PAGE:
U.S. Senate candidates trying to court voters of color
In the South End two weeks ago, mayors elect Setti Warren of Newton and Willy Lantigua of Lawrence joined Fitchburg mayor Lisa Wong for a public endorsement of Attorney General Martha Coakley’s campaign for Senate.
Last week in Dudley Square, U.S. Rep Michael Capuano’s senate campaign opened an office as state representatives Gloria Fox, Willie Mae Allen, Marie St. Fleur and Linda Dorcena and City Councilor elect Felix G. Arroyo made public their support.
While the two Democratic front-runners have the lion’s share of endorsement from black, Latino and Asian political activists, blacks are playing key roles in City Year founder Alan Khazei’s senate campaign. Political activist Ron Bell has been working as a senior advisor to the campaign and Boston Foundation program officer Robert Lewis is volunteering with Khazei.
Blacks make up just five percent of the state’s population and Latinos, six. But with the four candidates vying for the Dec. 8 Democratic primary, locked in a fierce battle for votes to fill the seat vacated by the late Edward Kennedy, every constituency is of utmost importance.
And with pundits predicting that a candidate will need between 150,000 and 200,000 votes to win, endorsements in this special election may be more important than usual.
“The validation that people hear from their co-workers, friends and elected officials matters,” Capuano said during the opening of his Dudley Square office. “Most voters are still undecided.”
Because all four Democratic candidates offer similar positions on most major issues — health care reform, immigration reform, banking reform, the wars in Iraq and Afghanistan — voters have focused in on the candidate’s styles and histories.
And many have thrown their support behind the candidate with whom they’ve had the most history.
St. Fleur cited Capuano’s help in securing federal funding for projects important to constituents in her Dorchester district like the reconstruction of the Fairmount commuter rail line.
“He went into Congress and fought for that and brought the money back,” she said. “He understands the issues around civil rights. And he’s a regular guy who gets the lives of everyday people. We need more people like him in the Senate of the United States.”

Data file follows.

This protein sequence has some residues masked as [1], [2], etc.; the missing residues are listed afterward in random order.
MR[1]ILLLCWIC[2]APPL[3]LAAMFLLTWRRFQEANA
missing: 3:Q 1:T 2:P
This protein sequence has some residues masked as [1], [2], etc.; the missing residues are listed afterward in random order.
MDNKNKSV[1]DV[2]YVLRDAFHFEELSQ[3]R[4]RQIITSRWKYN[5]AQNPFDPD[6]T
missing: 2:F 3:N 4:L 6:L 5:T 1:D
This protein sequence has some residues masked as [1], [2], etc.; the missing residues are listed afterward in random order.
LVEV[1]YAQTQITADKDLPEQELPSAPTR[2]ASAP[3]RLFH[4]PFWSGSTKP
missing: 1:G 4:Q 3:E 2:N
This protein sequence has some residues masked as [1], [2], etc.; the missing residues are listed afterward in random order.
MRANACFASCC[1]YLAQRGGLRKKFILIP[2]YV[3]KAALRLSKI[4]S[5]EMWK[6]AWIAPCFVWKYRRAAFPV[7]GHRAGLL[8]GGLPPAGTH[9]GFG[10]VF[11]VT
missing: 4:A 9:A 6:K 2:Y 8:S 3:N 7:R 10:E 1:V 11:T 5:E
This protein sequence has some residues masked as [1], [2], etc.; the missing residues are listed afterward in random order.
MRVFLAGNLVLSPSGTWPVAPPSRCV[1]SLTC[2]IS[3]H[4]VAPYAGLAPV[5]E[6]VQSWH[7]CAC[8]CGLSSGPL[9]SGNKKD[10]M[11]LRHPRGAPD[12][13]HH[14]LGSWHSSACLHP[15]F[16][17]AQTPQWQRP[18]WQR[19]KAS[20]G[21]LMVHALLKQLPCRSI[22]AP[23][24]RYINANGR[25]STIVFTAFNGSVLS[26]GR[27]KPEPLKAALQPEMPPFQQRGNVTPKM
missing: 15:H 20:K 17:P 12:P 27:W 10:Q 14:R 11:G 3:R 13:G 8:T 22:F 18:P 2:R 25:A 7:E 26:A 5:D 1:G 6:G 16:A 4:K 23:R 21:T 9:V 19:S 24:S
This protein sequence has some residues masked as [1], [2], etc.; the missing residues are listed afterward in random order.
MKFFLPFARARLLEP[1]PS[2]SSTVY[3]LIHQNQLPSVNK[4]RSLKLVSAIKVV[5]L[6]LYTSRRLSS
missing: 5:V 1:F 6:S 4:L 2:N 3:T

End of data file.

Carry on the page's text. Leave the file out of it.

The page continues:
Joel Barrera, who heads the Commonwealth Legislative Seminar, cited his long working relationship with Coakley among the reasons he is supporting her.
“I’ve known her for years,” he said. “She’s been very accommodating. Her staff has been responsive.”
He also cited Coakley’s support for immigration reform and wage enforcement.
“She has said that immigration status doesn’t matter,” he added.
Coakley’s endorsers include former Suffolk County District Attorney Ralph Martin and former City Councilor Bruce Bolling.
Bell cited his 22-year professional relationship with Khazei, during which he worked with the City Year nonprofit Khazei founded.
“He’s thoughtful,” Bell said. “He’s very intelligent. He’s an agent of change and he’s an organizer. This was a no-brainer. He’s more well-rounded than the other candidates.”
Among Khazei’s endorsers are Sufolk County Sheriff Andrea Cabral, former state Rep. Mel King, former Boston University School of Social Work Dean Hubie Jones and banker and social activist Gail Snowden.
In addition to those present at his office opening, Capuano endorsers include first lady Diane Patrick, state representatives Ben Swan, Jeffrey Sanchez, Cheryl Coakley-Rivera, Geraldo Alicea and City Councilor Charles Yancey.
If his office opening was any indication, Capuano also has a good deal of grass roots support. Present were veteran Roxbury political activists, including Louis Elisa, Mimi Jones, Darnell Williams, Bob Marshal, Ego Ezedi, Angela Yarde and Faye Morrison, whose organization, Black Women for Obama for Change, endorsed Capuano.
In fact, Stephanie E. Myers and Dr. E. Faye Williams, the National Co-Chairs of the Black Women for Obama for Change, wrote and widely distributed an essay detailing their support.
“We encourage all voters — particularly African American voters and women, to support Mike Capuano — a tireless advocate for social and economic justice,” they wrote. “We need his determined support to back President Obama’s agenda in the U.S. Congress and to continue Senator Ted Kennedy’s efforts on behalf of disenfranchised and underserved constituencies in our society. His reputation as a street fighter and tough negotiator is needed during these difficult economic times.”
Councilor-elect Arroyo cited his work with Capuano on health care reform among his reasons for supporting the congressman’s candidacy.
“I think more than just a liberal vote in the Senate, we need a liberal champion,” said Arroyo, who worked with Capuano on health care reform. “That’s what Michael Capuano is.”